The pandemic has shown the strategic nature of these activities with regard to food security while at the same time putting a face to the humblest links in the food chain, in their daily, absolutely essential work of production and distribution. Our intention is to show the importance of olive oil and wine activities in Spain from a territorial perspective, demonstrating that local firms adapt their responses in collaboration with public bodies within a territorial institutional framework. The study of olive oil and wine activities is especially interesting because, one the one hand, they tend to generate agglomerative phenomena (clusters) in numerous rural areas, which promote the creation of firms and employment and local development processes involving a symbiosis between product and territory [7,8,9,10], and on the other hand, because they are two strategic agri-food branches in which Spain is a world leader, with the consequent repercussions on both the local/regional and national economies, as will be demonstrated in the descriptive analysis.
The academic literature has brought about great efforts to study the effects and consequences of the pandemic on different activities of business worldwide [11,12,13,14]. More particularly, some of the papers have highlighted the importance of resilience as a challenging process of responding to the consequences of crisis [15,16,17]. Furthermore, regarding agri-food activities, researchers have posited the effects of the COVID-19 pandemic on agricultural value chains from different perspectives [18,19,20,21,22], also in the case of the olive oil and wine industries in Spain [23,24,25]. However, none of these studies adopted a place-based approach [26] which considers economic growth and structural change a territorial process where institutions condition the process of capital accumulation [27,28,29,30,31].
Given the fact that wine and olive oil activities in Spain are of great importance in rural territories as generators of employment and value added, it is worthwhile to ask ourselves, adopting a territorial approach, how the actors involved in the territorial value chains are responding to the challenges of the profound transformations that COVID-19 has brought about. Results will show that cooperation among local actors—who build territorial networks—in innovation processes, as well as product and market diversification, are paramount for making territories more resilient to face current and future challenges.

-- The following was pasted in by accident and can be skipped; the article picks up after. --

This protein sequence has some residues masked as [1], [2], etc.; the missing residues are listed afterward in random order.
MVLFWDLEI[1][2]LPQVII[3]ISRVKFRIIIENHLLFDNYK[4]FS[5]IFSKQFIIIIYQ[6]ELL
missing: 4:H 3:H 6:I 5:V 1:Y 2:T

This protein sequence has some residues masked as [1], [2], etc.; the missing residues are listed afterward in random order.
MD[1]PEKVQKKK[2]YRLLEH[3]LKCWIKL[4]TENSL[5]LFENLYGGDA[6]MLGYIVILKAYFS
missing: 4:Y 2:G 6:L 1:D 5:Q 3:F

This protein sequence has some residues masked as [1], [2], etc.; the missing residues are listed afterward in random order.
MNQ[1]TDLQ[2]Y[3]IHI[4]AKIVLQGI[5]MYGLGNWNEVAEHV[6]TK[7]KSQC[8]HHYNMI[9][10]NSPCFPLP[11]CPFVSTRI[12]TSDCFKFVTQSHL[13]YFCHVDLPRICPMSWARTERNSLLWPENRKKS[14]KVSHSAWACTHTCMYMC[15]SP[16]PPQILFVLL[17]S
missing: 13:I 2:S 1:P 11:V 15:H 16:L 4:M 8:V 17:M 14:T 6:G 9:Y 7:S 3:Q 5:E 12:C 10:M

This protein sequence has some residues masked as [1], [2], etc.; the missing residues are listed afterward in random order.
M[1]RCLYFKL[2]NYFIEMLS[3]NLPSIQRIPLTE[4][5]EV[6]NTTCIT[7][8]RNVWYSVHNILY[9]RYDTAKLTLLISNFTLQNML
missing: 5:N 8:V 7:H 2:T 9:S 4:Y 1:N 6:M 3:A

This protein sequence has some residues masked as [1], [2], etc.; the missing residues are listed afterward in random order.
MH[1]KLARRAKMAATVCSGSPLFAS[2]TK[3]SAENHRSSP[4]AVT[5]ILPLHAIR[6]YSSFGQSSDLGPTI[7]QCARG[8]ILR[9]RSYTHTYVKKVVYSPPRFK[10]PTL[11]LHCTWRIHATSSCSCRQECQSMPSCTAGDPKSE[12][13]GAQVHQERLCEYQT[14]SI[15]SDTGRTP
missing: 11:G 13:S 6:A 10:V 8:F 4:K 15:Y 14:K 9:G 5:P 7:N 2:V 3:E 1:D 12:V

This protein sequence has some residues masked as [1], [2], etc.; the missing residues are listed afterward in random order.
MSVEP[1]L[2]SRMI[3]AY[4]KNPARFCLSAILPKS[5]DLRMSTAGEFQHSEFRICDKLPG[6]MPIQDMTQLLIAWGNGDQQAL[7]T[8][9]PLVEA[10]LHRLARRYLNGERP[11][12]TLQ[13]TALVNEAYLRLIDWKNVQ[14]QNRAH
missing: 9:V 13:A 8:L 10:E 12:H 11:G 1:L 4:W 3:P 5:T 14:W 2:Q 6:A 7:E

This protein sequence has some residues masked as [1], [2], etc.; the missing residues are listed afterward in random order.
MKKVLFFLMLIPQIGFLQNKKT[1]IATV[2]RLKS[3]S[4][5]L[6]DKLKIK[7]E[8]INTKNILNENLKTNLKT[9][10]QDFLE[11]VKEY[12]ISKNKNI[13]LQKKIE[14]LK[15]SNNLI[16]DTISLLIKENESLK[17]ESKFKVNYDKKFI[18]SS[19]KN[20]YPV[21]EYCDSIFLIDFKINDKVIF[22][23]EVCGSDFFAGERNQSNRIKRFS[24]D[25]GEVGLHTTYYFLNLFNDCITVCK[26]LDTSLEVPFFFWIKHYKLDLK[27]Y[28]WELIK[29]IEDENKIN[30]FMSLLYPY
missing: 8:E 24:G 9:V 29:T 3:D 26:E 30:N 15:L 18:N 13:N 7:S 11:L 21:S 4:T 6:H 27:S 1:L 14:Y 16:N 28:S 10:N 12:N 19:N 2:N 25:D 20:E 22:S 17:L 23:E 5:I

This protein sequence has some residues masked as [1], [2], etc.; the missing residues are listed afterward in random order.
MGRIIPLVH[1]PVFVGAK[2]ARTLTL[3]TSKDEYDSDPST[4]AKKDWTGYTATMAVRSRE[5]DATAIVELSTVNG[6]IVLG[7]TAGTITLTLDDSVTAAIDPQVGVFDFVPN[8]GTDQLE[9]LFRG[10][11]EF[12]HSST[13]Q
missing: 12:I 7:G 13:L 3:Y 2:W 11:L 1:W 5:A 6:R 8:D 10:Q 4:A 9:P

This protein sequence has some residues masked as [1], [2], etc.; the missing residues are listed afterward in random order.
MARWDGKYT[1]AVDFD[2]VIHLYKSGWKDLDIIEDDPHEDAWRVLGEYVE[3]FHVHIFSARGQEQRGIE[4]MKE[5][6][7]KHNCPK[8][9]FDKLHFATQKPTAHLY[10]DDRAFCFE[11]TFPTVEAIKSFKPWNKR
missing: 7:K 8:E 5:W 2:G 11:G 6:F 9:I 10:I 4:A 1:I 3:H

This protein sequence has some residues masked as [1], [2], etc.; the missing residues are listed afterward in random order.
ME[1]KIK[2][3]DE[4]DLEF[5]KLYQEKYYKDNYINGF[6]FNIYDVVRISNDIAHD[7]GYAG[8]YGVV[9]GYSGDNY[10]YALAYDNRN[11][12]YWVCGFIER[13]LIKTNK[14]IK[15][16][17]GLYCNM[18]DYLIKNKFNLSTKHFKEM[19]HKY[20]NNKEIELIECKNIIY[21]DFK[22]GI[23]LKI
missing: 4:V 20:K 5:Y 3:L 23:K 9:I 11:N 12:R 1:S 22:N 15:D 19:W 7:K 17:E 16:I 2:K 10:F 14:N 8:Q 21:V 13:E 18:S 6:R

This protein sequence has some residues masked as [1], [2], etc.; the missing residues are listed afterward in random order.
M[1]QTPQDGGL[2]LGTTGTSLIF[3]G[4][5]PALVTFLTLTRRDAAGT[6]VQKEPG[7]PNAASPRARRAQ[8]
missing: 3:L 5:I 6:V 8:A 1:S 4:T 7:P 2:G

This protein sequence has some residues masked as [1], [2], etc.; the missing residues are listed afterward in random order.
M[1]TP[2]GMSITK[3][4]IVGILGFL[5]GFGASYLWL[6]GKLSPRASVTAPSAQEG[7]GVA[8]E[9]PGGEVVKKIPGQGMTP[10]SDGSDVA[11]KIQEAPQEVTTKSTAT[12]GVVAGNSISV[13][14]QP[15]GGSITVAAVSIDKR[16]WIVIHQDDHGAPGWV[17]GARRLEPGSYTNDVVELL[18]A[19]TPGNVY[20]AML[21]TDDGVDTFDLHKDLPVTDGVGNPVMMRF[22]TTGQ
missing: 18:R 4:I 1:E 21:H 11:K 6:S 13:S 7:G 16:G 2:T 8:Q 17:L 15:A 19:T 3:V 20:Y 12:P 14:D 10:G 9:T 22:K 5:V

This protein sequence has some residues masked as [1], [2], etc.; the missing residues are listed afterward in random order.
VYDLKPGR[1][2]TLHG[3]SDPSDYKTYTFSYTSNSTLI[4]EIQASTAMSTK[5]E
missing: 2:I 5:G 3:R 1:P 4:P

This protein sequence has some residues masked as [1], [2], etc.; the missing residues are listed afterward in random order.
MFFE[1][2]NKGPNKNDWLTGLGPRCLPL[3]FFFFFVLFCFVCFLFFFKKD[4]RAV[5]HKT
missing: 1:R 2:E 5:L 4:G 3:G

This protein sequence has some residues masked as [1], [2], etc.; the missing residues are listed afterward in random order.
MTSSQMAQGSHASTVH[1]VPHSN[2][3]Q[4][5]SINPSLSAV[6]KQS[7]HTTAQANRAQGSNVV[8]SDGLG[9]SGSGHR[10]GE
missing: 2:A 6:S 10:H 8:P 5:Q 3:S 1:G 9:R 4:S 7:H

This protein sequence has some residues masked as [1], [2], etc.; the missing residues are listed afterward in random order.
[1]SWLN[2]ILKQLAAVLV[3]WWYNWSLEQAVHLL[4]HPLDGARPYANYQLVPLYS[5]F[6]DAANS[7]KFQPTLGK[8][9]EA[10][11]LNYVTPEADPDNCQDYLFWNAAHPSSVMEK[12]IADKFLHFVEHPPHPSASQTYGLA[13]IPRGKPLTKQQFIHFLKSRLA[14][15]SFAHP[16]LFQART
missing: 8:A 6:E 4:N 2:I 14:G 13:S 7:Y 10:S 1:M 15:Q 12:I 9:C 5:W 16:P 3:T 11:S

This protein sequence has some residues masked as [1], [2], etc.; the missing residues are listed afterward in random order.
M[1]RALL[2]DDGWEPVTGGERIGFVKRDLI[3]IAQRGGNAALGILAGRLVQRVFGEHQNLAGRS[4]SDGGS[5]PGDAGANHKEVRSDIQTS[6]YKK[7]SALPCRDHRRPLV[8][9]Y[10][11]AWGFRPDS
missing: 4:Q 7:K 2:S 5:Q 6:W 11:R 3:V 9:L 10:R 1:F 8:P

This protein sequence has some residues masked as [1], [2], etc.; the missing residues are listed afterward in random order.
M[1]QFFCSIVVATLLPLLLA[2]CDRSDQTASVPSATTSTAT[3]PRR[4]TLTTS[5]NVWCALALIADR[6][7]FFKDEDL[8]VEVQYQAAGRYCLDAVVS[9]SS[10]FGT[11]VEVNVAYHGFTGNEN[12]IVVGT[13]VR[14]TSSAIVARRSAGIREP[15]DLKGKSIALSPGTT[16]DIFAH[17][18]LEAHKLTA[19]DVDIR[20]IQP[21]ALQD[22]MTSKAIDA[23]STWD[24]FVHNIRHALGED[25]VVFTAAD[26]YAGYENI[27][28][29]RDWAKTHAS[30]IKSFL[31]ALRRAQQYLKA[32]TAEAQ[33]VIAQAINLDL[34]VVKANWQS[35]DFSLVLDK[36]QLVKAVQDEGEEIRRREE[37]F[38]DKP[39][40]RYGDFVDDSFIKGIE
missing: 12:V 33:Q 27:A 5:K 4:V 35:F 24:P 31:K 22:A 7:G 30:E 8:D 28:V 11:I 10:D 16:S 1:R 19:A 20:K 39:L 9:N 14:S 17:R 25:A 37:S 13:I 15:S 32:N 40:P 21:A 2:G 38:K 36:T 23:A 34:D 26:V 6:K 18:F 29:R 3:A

Therefore, the aim of the paper is, first, to corroborate through fieldwork the consequences of the pandemic in the firms producing wine and olive oil in Spain, and second, to find out the changes implemented in order to face it, the learnings that have been taken in, and the panorama for the future expected by managers and owners.
In order to meet these goals, in Section 2, the paper briefly presents the theoretical background under the territorial approach as well as the description of olive oil and wine activities in Spain. In Section 3, the materials and methods used to gain the strategic information about the firms in their territorial context are reported. Section 4 accounts for the main results of the research. Next, a brief discussion on the theoretical implications of these changes on territorial development is offered. Finally, the paper ends with some final comments for future research.